It has amongst its objectives ensuring that the new code of conduct is properly communicated, explained and understood and that it achieves its objectives of raising standards of behaviour and conduct within the sport.

British trainers react with ‘outrage and disgust’ to Elliott social media image

British trainers have voiced their “outrage and disgust” at the photograph of Gordon Elliott sitting on a dead horse which has shocked British and Irish racing.

Grand National and Gold Cup-winning trainer Elliott will be “cooperating fully” with an Irish Horseracing Regulatory Board investigation into the incident.

After County Meath-based Elliott confirmed the image – posted on Twitter on Saturday night – is genuine, counterparts in Britain have made their disquiet clear to the national representative body.

A statement on Monday read: “From yesterday evening through today, the National Trainers Federation has been contacted by its members expressing outrage and disgust at the image of Gordon Elliott circulating on social media.

“Although Mr Elliott is based in Ireland, the NTF – which represents trainers based in Great Britain – wishes the public to be in no doubt that its members distance themselves from the behaviour on display in that image, and want to emphasise their deeply felt values of care, respect and love for the racehorse.

“These values underpin the public’s confidence in the sport, and are indispensable to the future prosperity of all who work in horseracing.”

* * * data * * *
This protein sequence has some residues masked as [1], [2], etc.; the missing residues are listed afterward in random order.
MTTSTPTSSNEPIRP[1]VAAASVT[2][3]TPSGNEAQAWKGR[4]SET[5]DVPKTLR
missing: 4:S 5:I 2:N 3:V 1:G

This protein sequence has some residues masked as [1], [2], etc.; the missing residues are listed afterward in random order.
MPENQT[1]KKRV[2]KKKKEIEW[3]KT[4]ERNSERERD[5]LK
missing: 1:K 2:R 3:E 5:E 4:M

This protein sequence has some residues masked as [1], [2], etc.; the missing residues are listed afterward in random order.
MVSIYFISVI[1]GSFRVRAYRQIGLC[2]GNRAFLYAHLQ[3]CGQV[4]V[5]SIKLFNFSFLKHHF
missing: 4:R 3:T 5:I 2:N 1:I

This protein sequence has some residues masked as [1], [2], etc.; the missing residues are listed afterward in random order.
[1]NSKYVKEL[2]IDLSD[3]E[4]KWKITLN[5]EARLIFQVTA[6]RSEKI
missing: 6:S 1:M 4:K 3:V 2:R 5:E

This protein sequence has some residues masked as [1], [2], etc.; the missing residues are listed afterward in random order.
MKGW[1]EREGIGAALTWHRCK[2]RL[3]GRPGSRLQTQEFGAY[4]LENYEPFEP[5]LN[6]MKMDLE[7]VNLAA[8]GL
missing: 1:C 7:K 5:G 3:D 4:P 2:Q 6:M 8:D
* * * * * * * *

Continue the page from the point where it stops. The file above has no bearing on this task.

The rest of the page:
Grand National-winning jockey Mick Fitzgerald spoke of his shock and sadness after discovering the image was genuine.

Fitzgerald, a Cheltenham Gold Cup winner too in his distinguished riding career, initially thought and hoped the photograph on Elliott’s gallops was a fake – until a statement from the trainer dispelled those doubts on Sunday.

Fitzgerald told Sky Sports Racing: “When I read that statement, I can’t help but feel anything else but so sad.

“The number one thing we have to get out to everybody is how much we care about these horses.

“It is so important that everybody who is watching this channel, who has any interest at all in our sport, knows that at the heart of this are people who love these animals.”

Fitzgerald spoke personally, and also on the wider topic of the public’s perception of racing.

He said: “My initial reaction to it was ‘I hope it’s a fake’. That was what I thought – ‘it has to be fake’.

“It’s making me quite emotional, because these horses have given me a life that I’m privileged to have, and it just makes me feel so sad.

“I’ve been in situations where horses that I have looked after and ridden have unfortunately paid the ultimate sacrifice in our sport, and the care and attention they get right to the end – we have to emphasise to everyone watching that people care for these horses.

“We want to celebrate them (horses) and make them realise how much we care for them and how much they are loved by everybody in the sport.

“Anyone watching has to realise that we have nothing but the interests of these animals at heart.”